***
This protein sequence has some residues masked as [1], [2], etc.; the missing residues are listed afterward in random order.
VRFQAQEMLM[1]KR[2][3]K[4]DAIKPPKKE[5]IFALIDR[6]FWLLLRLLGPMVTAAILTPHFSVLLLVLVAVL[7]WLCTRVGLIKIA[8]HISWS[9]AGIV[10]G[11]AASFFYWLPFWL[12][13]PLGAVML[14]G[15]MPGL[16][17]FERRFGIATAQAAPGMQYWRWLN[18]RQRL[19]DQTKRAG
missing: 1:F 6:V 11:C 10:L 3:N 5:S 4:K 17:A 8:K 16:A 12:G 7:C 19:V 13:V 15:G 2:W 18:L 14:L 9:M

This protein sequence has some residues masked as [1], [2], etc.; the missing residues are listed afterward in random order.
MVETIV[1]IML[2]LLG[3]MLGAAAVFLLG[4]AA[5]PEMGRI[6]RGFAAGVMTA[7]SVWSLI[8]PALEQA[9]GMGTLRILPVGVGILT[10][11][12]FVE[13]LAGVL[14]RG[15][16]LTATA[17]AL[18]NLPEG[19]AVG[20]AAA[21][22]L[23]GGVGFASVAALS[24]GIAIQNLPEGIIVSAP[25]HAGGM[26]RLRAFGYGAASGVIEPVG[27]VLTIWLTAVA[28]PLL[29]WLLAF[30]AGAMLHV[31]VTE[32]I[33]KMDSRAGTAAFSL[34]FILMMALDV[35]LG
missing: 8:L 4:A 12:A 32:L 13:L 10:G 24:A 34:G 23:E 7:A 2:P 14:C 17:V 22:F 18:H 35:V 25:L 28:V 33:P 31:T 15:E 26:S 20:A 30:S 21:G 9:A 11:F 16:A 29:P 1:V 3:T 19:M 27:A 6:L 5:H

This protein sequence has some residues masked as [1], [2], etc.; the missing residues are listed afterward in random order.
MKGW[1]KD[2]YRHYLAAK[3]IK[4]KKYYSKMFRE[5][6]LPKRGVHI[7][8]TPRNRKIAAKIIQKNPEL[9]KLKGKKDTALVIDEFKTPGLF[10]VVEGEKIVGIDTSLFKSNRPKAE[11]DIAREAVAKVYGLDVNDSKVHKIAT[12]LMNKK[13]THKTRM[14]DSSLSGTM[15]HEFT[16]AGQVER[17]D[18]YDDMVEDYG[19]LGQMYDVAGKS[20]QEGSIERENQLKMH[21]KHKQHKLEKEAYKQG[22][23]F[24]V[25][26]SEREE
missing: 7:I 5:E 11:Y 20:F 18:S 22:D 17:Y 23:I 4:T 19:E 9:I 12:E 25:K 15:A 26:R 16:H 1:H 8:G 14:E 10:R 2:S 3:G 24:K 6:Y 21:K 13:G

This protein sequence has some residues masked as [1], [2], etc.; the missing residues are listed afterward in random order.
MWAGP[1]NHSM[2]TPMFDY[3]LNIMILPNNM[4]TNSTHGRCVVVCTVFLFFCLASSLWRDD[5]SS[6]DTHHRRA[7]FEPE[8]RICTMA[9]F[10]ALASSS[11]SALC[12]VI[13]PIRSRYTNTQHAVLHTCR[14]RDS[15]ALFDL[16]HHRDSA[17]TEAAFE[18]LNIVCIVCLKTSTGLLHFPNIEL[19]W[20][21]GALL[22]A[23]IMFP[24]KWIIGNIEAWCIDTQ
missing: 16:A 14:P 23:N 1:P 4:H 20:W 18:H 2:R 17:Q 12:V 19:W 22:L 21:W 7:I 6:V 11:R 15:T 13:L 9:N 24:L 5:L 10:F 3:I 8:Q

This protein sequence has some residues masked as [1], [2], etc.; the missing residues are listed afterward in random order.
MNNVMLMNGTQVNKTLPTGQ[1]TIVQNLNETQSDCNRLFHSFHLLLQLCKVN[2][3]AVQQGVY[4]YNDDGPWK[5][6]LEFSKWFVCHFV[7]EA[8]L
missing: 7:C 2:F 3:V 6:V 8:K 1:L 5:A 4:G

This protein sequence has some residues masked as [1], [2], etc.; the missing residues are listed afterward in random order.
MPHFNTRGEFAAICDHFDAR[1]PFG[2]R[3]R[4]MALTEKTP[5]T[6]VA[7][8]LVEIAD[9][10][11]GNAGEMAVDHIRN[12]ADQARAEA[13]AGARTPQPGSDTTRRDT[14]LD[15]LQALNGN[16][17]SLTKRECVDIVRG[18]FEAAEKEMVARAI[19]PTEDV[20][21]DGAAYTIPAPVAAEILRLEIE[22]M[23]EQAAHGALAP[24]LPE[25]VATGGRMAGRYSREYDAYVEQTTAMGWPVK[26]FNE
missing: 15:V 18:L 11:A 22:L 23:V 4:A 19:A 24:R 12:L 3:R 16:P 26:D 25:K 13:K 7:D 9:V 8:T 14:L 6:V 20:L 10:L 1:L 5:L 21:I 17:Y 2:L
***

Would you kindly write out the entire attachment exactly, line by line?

This protein sequence has some residues masked as [1], [2], etc.; the missing residues are listed afterward in random order.
VRFQAQEMLM[1]KR[2][3]K[4]DAIKPPKKE[5]IFALIDR[6]FWLLLRLLGPMVTAAILTPHFSVLLLVLVAVL[7]WLCTRVGLIKIA[8]HISWS[9]AGIV[10]G[11]AASFFYWLPFWL[12][13]PLGAVML[14]G[15]MPGL[16][17]FERRFGIATAQAAPGMQYWRWLN[18]RQRL[19]DQTKRAG
missing: 1:F 6:V 11:C 10:L 3:N 5:S 4:K 17:A 8:K 16:A 12:G 7:C 19:V 13:V 15:G 2:W 18:L 14:L 9:M

This protein sequence has some residues masked as [1], [2], etc.; the missing residues are listed afterward in random order.
MVETIV[1]IML[2]LLG[3]MLGAAAVFLLG[4]AA[5]PEMGRI[6]RGFAAGVMTA[7]SVWSLI[8]PALEQA[9]GMGTLRILPVGVGILT[10][11][12]FVE[13]LAGVL[14]RG[15][16]LTATA[17]AL[18]NLPEG[19]AVG[20]AAA[21][22]L[23]GGVGFASVAALS[24]GIAIQNLPEGIIVSAP[25]HAGGM[26]RLRAFGYGAASGVIEPVG[27]VLTIWLTAVA[28]PLL[29]WLLAF[30]AGAMLHV[31]VTE[32]I[33]KMDSRAGTAAFSL[34]FILMMALDV[35]LG
missing: 8:L 4:A 12:A 32:L 13:L 10:G 24:A 34:G 23:E 7:A 2:P 14:C 17:V 22:F 18:H 35:V 25:L 28:V 33:P 31:T 15:E 26:S 20:A 30:S 21:G 9:A 11:F 16:A 29:P 1:V 3:T 19:M 27:A 6:L 5:H

This protein sequence has some residues masked as [1], [2], etc.; the missing residues are listed afterward in random order.
MKGW[1]KD[2]YRHYLAAK[3]IK[4]KKYYSKMFRE[5][6]LPKRGVHI[7][8]TPRNRKIAAKIIQKNPEL[9]KLKGKKDTALVIDEFKTPGLF[10]VVEGEKIVGIDTSLFKSNRPKAE[11]DIAREAVAKVYGLDVNDSKVHKIAT[12]LMNKK[13]THKTRM[14]DSSLSGTM[15]HEFT[16]AGQVER[17]D[18]YDDMVEDYG[19]LGQMYDVAGKS[20]QEGSIERENQLKMH[21]KHKQHKLEKEAYKQG[22][23]F[24]V[25][26]SEREE
missing: 7:I 5:E 11:Y 20:F 18:S 22:D 17:Y 23:I 4:T 19:E 9:I 12:E 25:K 15:A 26:R 16:H 1:H 8:G 14:E 10:R 2:S 3:G 24:K 6:Y 21:K 13:G

This protein sequence has some residues masked as [1], [2], etc.; the missing residues are listed afterward in random order.
MWAGP[1]NHSM[2]TPMFDY[3]LNIMILPNNM[4]TNSTHGRCVVVCTVFLFFCLASSLWRDD[5]SS[6]DTHHRRA[7]FEPE[8]RICTMA[9]F[10]ALASSS[11]SALC[12]VI[13]PIRSRYTNTQHAVLHTCR[14]RDS[15]ALFDL[16]HHRDSA[17]TEAAFE[18]LNIVCIVCLKTSTGLLHFPNIEL[19]W[20][21]GALL[22]A[23]IMFP[24]KWIIGNIEAWCIDTQ
missing: 16:A 14:P 23:N 1:P 4:H 20:W 18:H 2:R 17:Q 12:V 19:W 22:L 21:W 7:I 6:V 11:R 15:T 13:L 9:N 24:L 5:L 10:F 3:I 8:Q

This protein sequence has some residues masked as [1], [2], etc.; the missing residues are listed afterward in random order.
MNNVMLMNGTQVNKTLPTGQ[1]TIVQNLNETQSDCNRLFHSFHLLLQLCKVN[2][3]AVQQGVY[4]YNDDGPWK[5][6]LEFSKWFVCHFV[7]EA[8]L
missing: 7:C 2:F 3:V 6:V 8:K 1:L 5:A 4:G

This protein sequence has some residues masked as [1], [2], etc.; the missing residues are listed afterward in random order.
MPHFNTRGEFAAICDHFDAR[1]PFG[2]R[3]R[4]MALTEKTP[5]T[6]VA[7][8]LVEIAD[9][10][11]GNAGEMAVDHIRN[12]ADQARAEA[13]AGARTPQPGSDTTRRDT[14]LD[15]LQALNGN[16][17]SLTKRECVDIVRG[18]FEAAEKEMVARAI[19]PTEDV[20][21]DGAAYTIPAPVAAEILRLEIE[22]M[23]EQAAHGALAP[24]LPE[25]VATGGRMAGRYSREYDAYVEQTTAMGWPVK[26]FNE
missing: 15:V 18:L 11:A 22:L 23:V 4:A 19:A 24:R 12:L 3:R 16:P 26:D 25:K 13:K 7:D 9:V 8:T 14:L 6:V 20:L 10:L 1:L 5:L 21:I 17:Y 2:L